There’s a variety of grooming tools available to choose from. Owners will have their own preference for what make or type they prefer.

In general, for short-haired shepherds use a bristle brush and for long hair use a pin brush.

You can also use an undercoat rake which is a metal comb designed to remove matting and lose hairs. Rakes are better than regular brushes and they can help to reduce the amount of shedding really well.

Follow this with a steel grooming comb to deal with tangles in areas such as the neck and rear end. For difficult areas of matting use a de- shedder comb and detangle sprays to help remove them.

Slicker brushes and furminators are also popular or you can try a dog vacuum cleaner if you want to go ‘’posh’’.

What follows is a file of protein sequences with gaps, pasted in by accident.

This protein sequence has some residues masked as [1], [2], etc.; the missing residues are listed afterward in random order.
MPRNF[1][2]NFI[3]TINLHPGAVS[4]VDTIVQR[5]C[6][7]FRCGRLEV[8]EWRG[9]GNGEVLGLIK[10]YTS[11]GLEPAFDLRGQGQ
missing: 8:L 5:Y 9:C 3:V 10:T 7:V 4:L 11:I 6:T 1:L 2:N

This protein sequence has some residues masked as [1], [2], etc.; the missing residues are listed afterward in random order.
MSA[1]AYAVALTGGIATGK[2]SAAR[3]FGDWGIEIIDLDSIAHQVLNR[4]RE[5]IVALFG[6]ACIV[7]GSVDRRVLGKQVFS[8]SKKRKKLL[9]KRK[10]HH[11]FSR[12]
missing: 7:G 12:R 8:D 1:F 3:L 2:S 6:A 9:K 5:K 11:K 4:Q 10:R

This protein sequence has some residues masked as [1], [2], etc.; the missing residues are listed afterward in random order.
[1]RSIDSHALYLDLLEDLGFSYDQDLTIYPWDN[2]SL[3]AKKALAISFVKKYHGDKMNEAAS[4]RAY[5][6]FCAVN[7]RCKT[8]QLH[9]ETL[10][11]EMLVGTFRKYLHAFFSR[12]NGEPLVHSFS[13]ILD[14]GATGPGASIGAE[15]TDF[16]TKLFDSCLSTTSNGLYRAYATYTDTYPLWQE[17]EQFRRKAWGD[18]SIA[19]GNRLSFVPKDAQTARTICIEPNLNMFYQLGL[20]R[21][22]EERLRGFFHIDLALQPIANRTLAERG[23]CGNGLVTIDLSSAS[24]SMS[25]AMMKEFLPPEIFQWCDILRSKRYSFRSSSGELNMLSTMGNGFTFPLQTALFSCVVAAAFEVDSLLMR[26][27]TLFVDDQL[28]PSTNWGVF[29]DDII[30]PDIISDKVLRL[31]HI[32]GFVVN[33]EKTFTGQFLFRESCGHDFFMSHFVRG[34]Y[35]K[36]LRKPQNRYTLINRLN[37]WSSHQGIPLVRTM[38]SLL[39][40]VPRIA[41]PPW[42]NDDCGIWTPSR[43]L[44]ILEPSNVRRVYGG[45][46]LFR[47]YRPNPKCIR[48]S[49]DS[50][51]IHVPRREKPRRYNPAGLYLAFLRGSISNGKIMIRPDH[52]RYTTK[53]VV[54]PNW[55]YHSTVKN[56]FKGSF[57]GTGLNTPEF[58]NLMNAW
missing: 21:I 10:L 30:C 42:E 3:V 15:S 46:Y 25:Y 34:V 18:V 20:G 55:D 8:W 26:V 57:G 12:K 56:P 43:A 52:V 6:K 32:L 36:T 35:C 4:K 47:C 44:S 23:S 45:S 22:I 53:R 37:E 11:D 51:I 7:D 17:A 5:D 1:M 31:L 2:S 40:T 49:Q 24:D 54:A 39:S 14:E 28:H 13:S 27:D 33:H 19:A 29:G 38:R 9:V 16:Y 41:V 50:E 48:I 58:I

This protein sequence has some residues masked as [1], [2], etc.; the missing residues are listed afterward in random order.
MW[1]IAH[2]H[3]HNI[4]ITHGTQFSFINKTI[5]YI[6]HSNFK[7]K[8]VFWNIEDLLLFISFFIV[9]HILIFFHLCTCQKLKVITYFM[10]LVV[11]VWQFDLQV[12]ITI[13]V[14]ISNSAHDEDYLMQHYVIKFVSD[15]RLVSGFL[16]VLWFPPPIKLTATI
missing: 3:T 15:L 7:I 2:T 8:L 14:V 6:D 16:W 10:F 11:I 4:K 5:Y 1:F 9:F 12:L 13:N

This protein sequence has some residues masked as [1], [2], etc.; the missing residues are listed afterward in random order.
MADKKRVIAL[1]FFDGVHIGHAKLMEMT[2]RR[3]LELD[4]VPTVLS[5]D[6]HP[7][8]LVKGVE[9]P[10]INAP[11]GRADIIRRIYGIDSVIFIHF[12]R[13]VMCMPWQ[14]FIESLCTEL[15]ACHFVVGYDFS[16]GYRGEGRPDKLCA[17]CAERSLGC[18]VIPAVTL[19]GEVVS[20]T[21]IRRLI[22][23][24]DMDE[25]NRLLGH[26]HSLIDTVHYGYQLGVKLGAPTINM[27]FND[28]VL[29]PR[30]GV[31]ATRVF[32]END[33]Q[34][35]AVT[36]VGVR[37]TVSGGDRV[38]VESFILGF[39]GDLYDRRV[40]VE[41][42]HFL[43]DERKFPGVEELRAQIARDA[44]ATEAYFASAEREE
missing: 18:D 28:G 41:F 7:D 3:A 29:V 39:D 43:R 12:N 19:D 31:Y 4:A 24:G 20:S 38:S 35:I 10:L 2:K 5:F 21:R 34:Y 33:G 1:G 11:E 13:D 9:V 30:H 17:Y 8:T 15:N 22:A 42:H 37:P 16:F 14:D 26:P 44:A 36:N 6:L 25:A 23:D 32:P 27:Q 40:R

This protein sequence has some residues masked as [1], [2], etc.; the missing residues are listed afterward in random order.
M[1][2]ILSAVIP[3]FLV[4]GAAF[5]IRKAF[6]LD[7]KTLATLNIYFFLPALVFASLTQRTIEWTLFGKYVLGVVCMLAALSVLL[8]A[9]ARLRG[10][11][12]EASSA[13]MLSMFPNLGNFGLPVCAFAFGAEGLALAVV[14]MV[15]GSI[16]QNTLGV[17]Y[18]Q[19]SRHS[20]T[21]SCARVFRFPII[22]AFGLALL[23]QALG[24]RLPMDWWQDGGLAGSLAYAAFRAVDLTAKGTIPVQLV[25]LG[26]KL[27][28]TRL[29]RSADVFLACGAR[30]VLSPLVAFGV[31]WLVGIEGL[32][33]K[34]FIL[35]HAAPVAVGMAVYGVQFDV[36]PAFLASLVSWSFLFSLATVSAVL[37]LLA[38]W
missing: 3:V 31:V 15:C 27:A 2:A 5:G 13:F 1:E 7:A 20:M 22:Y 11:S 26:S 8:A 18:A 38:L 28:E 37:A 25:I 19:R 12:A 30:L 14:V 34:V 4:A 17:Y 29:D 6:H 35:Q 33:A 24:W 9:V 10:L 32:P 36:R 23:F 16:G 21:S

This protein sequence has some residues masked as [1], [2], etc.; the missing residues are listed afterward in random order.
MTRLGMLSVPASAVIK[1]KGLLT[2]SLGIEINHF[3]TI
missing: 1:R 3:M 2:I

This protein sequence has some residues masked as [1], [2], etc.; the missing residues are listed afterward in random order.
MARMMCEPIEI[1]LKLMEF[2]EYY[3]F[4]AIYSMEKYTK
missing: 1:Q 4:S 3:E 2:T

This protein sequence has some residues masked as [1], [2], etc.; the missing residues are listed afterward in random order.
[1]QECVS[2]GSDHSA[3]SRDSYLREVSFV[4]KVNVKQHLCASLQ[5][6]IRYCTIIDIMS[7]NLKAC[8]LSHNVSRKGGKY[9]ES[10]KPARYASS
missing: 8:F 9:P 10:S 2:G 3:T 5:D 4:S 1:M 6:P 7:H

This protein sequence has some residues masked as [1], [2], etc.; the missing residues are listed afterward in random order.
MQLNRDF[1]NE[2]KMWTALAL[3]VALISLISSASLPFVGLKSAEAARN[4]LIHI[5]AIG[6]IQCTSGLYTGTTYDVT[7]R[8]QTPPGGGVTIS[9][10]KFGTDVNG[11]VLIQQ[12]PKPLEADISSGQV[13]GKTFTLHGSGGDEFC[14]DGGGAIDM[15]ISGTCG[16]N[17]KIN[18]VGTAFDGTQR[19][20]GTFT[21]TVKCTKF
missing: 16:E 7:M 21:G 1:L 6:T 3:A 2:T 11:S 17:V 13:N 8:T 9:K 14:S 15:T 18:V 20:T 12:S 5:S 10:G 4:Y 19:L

Depending on the length and condition of coat, grooming should take a few minutes and upwards of 15 at times. Remember to follow the growth of the coat while brushing/combing not against it.

Start to brush from the rear moving up the body to clear loose hairs and debris followed by the rake/comb to tackle the undercoat. Be careful when using a rake, as it can scrape the skin if you go in too hard.

Other things to note

As I touched on above, grooming helps in a number of ways. It’s important to remove mats as they can give rise to skin problems such as hotspots.

They also act as a very nice hang outs for fleas, lice and ticks. If a GSD isn’t groomed regularly, mats will form often in their coats.

Problems of the skin can be noted at an earlier stage, things that may cause a greater problem down the line, including lumps and tumours.